The annual Freedom March down Broad Street, followed by the Martin Luther King Jr. Day service at City Auditorium, were the culmination of a four-day celebration put together by the MLK Commission of Rome and Floyd County.
Patresia Johnson, who chaired the Friday Night Extravaganza portion of the long weekend, was glad to see their hard work end in such a positive way.
“Our theme this year was ‘Fulfilling the Dream Through Love and Service,’ and I feel like we have accomplished that this weekend,” Johnson said.
She commented on the mix of people who marched to the steps of City Hall and what the diversity meant.
“It was a joyous occasion, and people of all races and creeds came together,” Johnson said. “You see that and it shows what Dr. Martin Luther King’s message was all about.”
The moment was not lost on Ella Mae Clifton as she watched the march with her friends Helen Jackson and Lillie Gibson. She paraphrased a line from King’s famous “I Have a Dream” speech.
“One day, we will not be judged by the color of our skin, but by the content of our character,” Clifton said. “It reminds us that we’ve come a long way. I never imagined that there would be so many people that continue to do it.”
Jackson said it was amazing to her that there were so many younger people, part of the “new generation,” who participated.
“I never thought I would live to say that,” she said. “There were less than 20 of us when they first started the march, and I never thought I would live to see where it’s gotten.”
The guest speaker for the celebration service was Brandon Jones, an associate minister at Mount Calvary Missionary Baptist Church in Elberton.
“I am honored to be a part of this program,” Jones said prior to the event. “It helps us remember the need for positive change. And we must never be satisfied as long as change is needed.”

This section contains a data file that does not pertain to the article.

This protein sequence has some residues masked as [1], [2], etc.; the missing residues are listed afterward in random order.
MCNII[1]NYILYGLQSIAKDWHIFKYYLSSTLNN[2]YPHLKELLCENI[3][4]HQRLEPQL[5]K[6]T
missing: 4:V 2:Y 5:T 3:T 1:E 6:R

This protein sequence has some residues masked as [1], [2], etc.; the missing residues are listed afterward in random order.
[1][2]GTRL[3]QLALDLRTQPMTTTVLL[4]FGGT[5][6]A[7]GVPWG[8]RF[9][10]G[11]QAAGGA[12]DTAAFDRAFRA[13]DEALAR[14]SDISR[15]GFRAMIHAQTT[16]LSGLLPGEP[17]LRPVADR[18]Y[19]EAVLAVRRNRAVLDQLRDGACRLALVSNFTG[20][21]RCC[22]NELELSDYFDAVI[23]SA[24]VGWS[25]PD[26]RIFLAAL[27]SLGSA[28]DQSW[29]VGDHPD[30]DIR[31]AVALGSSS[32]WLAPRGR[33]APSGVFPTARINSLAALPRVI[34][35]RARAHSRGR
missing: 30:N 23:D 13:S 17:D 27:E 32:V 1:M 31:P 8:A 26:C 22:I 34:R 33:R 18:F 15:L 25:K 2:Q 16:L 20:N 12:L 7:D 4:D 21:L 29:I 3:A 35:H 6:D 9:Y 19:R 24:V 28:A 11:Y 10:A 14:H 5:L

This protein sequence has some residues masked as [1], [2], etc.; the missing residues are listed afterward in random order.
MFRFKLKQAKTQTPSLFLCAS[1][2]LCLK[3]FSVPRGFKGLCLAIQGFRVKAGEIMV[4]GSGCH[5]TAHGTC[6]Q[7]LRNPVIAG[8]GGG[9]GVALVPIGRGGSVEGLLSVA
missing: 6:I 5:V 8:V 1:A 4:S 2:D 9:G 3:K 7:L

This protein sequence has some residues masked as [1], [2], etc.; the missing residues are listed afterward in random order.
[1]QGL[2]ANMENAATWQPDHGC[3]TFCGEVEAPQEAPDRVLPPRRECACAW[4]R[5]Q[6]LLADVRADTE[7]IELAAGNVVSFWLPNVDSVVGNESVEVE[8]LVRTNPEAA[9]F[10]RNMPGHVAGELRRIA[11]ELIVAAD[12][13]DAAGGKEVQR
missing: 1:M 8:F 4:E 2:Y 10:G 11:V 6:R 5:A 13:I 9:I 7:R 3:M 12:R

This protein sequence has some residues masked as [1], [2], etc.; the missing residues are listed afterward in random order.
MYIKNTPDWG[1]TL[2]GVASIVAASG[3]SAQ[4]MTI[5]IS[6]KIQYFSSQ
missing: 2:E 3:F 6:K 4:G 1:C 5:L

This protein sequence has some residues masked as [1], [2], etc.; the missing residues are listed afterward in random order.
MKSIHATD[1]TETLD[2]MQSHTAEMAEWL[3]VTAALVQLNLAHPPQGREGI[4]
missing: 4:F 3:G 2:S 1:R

He continued to expand on that sentiment during his speech.
“Dr. King has meant a lot to me, but what meant the most was his tireless works and unselfish efforts towards mankind,” Jones told the crowd inside the Rome City Auditorium.
He discussed the trials of the civil rights movement and what many had done to start it.
Johnson also spoke on King’s decision to take something and make it so important in his life that he was willing to die for it. He urged those in attendance to find that something for themselves and make it their purpose, to continue making the world a better place for freedom and equality.
“It is truly beautiful to see the strides we have taken as a people,” Jones said, noting that this year marks the 50th anniversary of King’s famous “I Have A Dream” speech.
But he warned that now is not the time to sit back and fall asleep with a feeling of accomplishment.
“Give birth to a cause that calls your name and let it take root in your heart,” Jones said. “If we are to honor the legacy of Dr. Martin Luther King, heed his words. Find something that is worthwhile and that we will die for.”
The commission also presented awards of appreciation to two individuals.
Bishop Norris Allen of the Overcoming Church of God was a member of the civil rights movement and has been instrumental in local efforts to remember King. Allen was at the inauguration of President Barack Obama but his wife, Gladys, accepted his plaque.
William James, director of operations for the Boys & Girls Clubs of Northwest Georgia, was honored for starting Summit Quest, a nonprofit that provides outdoor programs and support for children and families affected by cancer.